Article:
Texas State University sign. 

Texas State Faculty Senate discussed faculty and staff morale along with the complexities of its Personnel Committee during its April 21 meeting.

Staff Council Chair Noel Fuller spoke to the Faculty Senate about morale and staff concerns regarding the return to in-person classes.

Before COVID-19, Staff Council pushed for remote work to be more accessible and flexible. The eager return to full capacity in-person classes, summarized by the virtual town hall held by the university administration the day before, seemingly set back staff efforts. Senate Chair Janet Bezner agreed on behalf of the Senate to work with Staff Council to draft a document with recommendations.

“I think people have this mentality with remote work that it has to be an all or none situation,” Fuller says. “There are days even in my personal role as an academic advisor where I may be meeting with students, and it may be good for me to be here and have those face-to-face interactions, but then I have times where I'm more working in an administrative role, maybe I'd like to have one or two days out of the week where I can be in a remote environment.”

Visiting members from the Academic Governance Committee discussed possible changes to the Personnel Committee policy, specifically the expansion of eligibility for Personnel Committee members. The rank or classification of faculty members became a topic of debate when Academic Governance Committee member Beth Erhart clarified that certain assistant professors, lecturers and senior lecturers would be non-voting members of the Personnel Committee.

Sen. Rachel Davenport pointed out that excluding lecturers from fully participating leaves out “almost half of the faculty”, to which Erhart replied there was “concern on the [Academic Governance Committee] not all [lecturers or assistant professors] would want to serve,” a claim Davenport doubted.

Erhart explained the choice to exclude “lower” faculty members came from a fear of retaliation from other senior committee members but did not clarify exactly what she meant by retaliation. She also stated it is the Academic Governance Committee’s concern lecturers would not want to participate in it, another claim Davenport called into question. Davenport supported the idea of a survey, instead of relying on “anecdotal evidence.”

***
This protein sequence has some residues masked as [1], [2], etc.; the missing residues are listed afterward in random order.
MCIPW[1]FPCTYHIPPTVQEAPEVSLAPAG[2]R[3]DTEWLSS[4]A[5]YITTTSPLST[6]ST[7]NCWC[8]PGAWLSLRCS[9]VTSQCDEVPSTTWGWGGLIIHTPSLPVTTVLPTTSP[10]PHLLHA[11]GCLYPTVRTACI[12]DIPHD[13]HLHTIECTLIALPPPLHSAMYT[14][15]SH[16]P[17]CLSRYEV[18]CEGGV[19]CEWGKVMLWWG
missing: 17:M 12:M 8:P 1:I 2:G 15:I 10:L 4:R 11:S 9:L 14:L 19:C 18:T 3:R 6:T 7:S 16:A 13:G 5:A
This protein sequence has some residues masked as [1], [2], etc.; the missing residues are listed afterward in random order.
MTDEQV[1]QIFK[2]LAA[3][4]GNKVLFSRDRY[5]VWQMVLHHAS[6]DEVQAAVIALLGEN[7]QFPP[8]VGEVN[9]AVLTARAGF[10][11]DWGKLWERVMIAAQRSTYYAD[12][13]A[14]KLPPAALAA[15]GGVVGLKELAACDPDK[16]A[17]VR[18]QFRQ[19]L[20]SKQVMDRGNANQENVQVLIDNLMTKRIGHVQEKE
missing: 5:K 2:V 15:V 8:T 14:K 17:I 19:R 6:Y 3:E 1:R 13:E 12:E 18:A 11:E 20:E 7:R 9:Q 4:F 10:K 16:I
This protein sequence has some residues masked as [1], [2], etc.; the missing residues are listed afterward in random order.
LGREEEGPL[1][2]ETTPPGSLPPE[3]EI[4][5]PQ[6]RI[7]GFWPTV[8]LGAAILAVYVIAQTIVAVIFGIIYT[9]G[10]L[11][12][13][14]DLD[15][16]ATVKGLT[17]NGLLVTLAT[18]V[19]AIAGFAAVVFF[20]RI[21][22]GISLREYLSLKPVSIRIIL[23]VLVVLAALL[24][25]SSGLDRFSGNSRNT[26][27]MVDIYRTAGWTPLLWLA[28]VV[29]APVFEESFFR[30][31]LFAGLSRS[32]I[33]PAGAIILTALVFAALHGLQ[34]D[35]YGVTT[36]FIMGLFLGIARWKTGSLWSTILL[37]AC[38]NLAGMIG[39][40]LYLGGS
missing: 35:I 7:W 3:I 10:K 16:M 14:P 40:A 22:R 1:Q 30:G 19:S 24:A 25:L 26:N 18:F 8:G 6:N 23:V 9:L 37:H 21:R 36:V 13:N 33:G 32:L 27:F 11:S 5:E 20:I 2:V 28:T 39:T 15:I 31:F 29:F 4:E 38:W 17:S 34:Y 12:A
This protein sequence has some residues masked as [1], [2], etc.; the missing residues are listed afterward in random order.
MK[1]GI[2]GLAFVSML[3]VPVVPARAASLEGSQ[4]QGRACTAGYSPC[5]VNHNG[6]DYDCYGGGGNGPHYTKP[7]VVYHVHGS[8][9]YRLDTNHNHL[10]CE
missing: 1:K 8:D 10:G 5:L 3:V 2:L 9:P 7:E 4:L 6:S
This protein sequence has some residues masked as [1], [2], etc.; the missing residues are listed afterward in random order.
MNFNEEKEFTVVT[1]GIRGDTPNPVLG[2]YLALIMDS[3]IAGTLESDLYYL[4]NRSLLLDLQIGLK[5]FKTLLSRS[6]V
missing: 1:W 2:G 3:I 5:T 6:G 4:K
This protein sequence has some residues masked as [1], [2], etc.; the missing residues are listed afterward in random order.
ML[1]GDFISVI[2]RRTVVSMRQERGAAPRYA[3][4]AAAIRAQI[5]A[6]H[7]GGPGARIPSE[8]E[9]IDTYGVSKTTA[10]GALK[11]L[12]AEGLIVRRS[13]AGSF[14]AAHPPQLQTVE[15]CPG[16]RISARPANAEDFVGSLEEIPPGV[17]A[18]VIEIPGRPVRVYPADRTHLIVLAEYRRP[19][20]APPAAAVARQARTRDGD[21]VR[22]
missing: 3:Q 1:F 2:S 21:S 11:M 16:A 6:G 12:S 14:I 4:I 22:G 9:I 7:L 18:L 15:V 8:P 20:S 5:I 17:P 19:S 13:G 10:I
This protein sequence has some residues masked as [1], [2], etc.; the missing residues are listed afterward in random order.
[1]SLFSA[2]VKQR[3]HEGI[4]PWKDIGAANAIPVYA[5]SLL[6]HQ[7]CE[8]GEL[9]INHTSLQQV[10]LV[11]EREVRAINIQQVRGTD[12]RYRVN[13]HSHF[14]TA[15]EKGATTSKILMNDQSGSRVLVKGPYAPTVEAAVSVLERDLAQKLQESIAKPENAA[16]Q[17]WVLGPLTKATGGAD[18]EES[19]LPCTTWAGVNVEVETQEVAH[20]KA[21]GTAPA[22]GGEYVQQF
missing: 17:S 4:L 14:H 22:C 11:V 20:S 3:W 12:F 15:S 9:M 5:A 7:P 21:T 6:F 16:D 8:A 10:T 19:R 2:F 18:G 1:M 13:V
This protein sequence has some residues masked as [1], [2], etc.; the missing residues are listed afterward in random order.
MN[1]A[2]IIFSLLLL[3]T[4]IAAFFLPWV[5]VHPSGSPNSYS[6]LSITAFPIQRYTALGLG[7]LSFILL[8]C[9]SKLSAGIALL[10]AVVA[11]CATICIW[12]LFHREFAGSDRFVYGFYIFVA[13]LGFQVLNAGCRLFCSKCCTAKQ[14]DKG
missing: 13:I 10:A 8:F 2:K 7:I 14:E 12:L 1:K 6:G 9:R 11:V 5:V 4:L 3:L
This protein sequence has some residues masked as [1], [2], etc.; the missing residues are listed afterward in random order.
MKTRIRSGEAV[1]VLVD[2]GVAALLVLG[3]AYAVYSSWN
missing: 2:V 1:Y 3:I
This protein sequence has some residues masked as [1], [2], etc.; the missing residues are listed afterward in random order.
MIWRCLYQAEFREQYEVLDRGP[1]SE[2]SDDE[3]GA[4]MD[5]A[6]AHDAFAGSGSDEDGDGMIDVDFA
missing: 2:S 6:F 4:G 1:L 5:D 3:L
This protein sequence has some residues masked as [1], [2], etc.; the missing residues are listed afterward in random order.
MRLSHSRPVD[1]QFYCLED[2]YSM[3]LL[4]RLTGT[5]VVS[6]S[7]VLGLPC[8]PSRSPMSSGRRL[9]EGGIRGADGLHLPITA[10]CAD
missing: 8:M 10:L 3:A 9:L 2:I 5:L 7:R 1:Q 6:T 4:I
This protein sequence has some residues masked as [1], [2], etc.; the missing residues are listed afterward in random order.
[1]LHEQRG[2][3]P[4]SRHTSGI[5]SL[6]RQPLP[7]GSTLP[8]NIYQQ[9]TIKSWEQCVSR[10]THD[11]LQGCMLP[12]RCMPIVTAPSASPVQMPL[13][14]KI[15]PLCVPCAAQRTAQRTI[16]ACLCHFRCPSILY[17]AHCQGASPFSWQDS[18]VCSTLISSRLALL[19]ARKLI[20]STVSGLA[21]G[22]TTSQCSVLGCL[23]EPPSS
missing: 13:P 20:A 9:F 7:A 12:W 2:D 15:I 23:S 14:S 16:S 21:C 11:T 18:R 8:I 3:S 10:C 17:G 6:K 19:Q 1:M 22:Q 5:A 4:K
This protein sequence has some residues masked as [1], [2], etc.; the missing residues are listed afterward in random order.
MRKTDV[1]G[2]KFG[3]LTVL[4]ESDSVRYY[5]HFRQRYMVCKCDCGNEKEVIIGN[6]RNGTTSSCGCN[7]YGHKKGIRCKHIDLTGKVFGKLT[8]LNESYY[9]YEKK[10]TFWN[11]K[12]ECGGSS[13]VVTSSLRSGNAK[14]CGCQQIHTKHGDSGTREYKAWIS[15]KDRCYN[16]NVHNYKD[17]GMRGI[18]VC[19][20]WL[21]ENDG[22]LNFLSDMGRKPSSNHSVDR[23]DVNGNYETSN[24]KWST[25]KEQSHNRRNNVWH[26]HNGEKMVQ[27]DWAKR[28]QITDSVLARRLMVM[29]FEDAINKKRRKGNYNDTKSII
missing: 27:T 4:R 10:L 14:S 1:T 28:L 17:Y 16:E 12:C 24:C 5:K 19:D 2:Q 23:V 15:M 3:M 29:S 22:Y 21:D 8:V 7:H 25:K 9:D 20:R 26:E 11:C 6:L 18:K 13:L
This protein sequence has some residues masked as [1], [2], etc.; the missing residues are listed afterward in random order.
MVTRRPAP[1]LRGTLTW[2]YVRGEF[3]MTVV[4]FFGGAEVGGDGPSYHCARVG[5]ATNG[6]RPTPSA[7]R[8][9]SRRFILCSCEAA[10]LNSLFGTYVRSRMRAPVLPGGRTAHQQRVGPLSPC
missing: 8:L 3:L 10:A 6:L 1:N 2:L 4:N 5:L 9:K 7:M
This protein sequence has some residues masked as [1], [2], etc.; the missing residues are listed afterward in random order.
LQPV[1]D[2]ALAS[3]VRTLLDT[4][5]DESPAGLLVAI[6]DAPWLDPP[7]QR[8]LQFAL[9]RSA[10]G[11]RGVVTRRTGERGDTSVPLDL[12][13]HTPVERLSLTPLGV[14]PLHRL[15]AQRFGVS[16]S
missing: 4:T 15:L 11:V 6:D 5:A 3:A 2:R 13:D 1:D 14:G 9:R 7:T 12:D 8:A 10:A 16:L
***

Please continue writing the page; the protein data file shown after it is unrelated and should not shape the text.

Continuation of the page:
Sen. Lynn Ledbetter, chair of the Nontenure Line Faculty Committee, says the opinions of non-tenure-track faculty in regards to serving on the Personnel Committee are “mixed”, adding some faculty did fear retaliation and others appreciated the potential opportunity to provide feedback and vote.

Sen. Stan McClellan questioned the Academic Governance Committee’s choice of verbiage when referring to faculty, stating the words “rank” and “classification” fail to clearly define the purview of the Personnel Committee. McClellan believes the Personnel Committee holds too many responsibilities and certain areas like tenure track and non-tenure track operations should be separated.

McClellan says the “authority” of different types of professors needs to be clearly defined, adding the concept of “rank” at Texas State varies within different classifications of professors, because of this, lumping them all together and giving certain types of faculty jurisdiction over another creates problems.

“Because it is not possible, and it should not be possible for untenured people to have any form of say in what happens in the tenure and promotion process for tenured people,” McClellan says. “In a similar fashion, it may not be possible — it may be that it should not be possible, or it should be very tightly controlled how people that are dealing with tenure and promotion decisions weigh in on promotion and personnel management decisions for people who are not on the tenure track. The two mindsets are very different.”

The Faculty Senate and Erhart decided to postpone the discussion and gather more information from faculty campus-wide and clarify some of the vague terms in the policy draft.

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